Avoiding Sentence Fragments & Run-Ons Helping you share your ideas with the world!
Why?! Sentence fragments and run-on sentences can confuse your reader.
Fragments Threw the baseball. (WHO threw the baseball?!?!) Mark and his friends. (WHAT did they do?) Around the corner. (WHO? WHAT? HUH?)
Fragments A fragment is a group of words that does not express a complete thought. Something important is missing, and you are left wondering What is this about? or What happened?
Fragments A fragment may be missing a SUBJECT… Threw the baseball. (Who threw the baseball?) A fragment may be missing a PREDICATE… Mark and his friends. (What about them?) A fragment may be missing BOTH… Around the corner. (Who was? What happened?)
fRAGMENTS You can correct a fragment by adding the missing part of speech. Add a subject: Rob threw the baseball. Add a verb: Mark and his friends laughed. Add both: A dog ran around the corner.
Run-Ons A run-on is two thoughts put together in the same sentence. The two ideas may or may not be related. A run-on can be fixed by adding proper punctuation to separate the two complete thoughts.
Run-Ons Tyler delivered newspapers in the rain he got very wet. Kevin and his dog went for a walk it was a beautiful day. On Monday we went outside for recess it was fun.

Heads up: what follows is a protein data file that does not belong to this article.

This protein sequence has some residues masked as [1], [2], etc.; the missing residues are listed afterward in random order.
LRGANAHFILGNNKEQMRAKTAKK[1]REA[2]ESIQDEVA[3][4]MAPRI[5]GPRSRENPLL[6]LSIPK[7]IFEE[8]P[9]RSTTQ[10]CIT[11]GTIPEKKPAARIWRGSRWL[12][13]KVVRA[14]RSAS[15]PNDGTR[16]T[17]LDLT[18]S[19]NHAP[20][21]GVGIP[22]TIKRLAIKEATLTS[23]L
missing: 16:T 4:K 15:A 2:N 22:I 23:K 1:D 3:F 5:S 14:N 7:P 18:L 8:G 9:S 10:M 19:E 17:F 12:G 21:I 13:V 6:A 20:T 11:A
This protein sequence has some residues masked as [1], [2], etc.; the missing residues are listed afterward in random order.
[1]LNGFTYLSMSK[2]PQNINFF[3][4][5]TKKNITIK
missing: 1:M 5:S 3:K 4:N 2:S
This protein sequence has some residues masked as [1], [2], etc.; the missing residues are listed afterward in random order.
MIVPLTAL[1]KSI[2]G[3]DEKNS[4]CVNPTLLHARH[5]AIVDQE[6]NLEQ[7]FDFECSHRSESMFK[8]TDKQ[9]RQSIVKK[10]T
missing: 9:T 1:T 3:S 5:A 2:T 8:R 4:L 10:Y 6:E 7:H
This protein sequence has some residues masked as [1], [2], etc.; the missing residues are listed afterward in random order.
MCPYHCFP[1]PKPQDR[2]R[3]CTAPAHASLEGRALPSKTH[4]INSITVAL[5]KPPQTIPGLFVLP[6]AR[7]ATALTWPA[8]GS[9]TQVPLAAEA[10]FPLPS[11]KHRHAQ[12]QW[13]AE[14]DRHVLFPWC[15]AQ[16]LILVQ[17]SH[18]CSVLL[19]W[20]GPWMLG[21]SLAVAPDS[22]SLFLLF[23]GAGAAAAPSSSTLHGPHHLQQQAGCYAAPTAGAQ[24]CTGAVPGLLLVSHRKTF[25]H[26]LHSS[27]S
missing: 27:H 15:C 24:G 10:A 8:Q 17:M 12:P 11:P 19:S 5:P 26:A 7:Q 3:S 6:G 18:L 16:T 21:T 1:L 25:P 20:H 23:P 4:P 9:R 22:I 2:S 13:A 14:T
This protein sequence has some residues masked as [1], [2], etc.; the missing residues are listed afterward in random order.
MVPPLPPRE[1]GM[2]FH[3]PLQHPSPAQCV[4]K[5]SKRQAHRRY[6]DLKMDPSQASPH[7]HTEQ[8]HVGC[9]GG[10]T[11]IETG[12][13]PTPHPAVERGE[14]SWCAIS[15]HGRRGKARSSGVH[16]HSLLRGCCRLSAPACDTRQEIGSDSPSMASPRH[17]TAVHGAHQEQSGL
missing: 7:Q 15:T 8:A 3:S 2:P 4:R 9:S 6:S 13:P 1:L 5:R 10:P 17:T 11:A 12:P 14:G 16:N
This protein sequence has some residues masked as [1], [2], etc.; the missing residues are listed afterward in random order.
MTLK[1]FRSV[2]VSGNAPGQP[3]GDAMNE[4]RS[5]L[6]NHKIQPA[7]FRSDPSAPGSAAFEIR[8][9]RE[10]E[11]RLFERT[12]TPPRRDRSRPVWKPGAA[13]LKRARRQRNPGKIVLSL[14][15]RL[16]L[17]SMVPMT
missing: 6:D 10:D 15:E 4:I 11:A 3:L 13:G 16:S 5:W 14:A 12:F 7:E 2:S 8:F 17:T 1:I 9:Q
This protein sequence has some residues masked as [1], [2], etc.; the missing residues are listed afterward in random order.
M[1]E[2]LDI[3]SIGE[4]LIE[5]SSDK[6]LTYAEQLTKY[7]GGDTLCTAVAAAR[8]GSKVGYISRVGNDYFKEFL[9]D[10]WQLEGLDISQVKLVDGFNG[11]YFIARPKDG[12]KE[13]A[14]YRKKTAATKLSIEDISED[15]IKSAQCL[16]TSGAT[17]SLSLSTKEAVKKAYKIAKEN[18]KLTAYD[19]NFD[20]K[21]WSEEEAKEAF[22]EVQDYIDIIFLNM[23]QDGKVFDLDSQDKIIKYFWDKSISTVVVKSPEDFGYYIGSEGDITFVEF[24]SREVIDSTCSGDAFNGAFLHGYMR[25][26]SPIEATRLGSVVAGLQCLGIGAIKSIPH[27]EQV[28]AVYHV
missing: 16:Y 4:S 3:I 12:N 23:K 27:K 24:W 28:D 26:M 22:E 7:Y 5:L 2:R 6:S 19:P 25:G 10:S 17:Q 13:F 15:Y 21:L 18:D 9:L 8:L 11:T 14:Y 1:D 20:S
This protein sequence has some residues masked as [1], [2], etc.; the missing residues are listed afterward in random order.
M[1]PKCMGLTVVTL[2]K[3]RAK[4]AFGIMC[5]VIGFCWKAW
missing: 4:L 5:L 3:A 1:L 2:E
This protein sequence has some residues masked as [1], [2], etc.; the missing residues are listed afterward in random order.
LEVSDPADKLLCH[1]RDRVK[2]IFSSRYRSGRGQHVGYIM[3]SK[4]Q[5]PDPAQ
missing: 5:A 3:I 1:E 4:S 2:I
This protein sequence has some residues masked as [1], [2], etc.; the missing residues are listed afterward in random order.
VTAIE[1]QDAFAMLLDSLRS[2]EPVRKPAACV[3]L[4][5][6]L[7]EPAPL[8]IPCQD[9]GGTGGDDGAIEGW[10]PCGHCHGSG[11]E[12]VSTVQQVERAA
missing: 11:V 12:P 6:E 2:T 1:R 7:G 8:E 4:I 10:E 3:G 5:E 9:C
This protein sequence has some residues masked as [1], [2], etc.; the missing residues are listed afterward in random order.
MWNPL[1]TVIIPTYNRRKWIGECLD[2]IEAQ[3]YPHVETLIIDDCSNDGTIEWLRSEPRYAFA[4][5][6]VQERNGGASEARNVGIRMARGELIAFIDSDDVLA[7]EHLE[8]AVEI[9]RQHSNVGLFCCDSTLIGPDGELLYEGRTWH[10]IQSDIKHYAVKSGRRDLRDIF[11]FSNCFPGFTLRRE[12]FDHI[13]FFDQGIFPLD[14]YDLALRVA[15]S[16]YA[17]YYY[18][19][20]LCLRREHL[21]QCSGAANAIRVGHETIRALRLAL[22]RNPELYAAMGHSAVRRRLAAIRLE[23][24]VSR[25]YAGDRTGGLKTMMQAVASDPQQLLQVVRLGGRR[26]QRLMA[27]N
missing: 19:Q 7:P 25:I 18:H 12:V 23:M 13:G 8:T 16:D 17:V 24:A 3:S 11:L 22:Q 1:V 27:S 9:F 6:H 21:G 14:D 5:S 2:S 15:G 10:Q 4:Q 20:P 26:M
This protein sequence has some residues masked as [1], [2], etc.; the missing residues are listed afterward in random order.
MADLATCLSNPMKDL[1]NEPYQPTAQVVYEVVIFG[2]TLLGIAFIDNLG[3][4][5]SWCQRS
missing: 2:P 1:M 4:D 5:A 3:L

Run-Ons There are three ways to correct a run-on: 1.Add a period and a capital letter. 2.Add a comma and a FANBOYS conjunction. 3.Add a semicolon.
Run-Ons Let’s correct a sentence using a period and a capital letter! Tyler delivered newspapers in the rain he got very wet. WRONG! RUN-ON! Tyler delivered newspapers in the rain. He got very wet. RIGHT! SENTENCES!
Run-On Let’s correct a sentence using a semicolon! Kevin and his dog went for a walk it was a beautiful day. WRONG! RUN-ON! Kevin and his dog went for a walk; it was a beautiful day. RIGHT! SENTENCES!
Run-On Let’s correct a sentence using a comma and a FANBOYS conjunction! On Monday we went outside for recess it was fun. WRONG! RUN-ON! On Monday we went outside for recess, and it was fun. RIGHT! SENTENCES!
You’ve done a great job identifying and correcting fragments and run-ons! But the real test of your knowledge is in your own writing. You now have to remember what you’ve learned and apply it to your own writing. A great place to do this is in the editing stage of the writing process. When you check your work, keep an eye out for fragments and run-ons!!
Closing On Edmodo, write one sentence explaining what you learned today.
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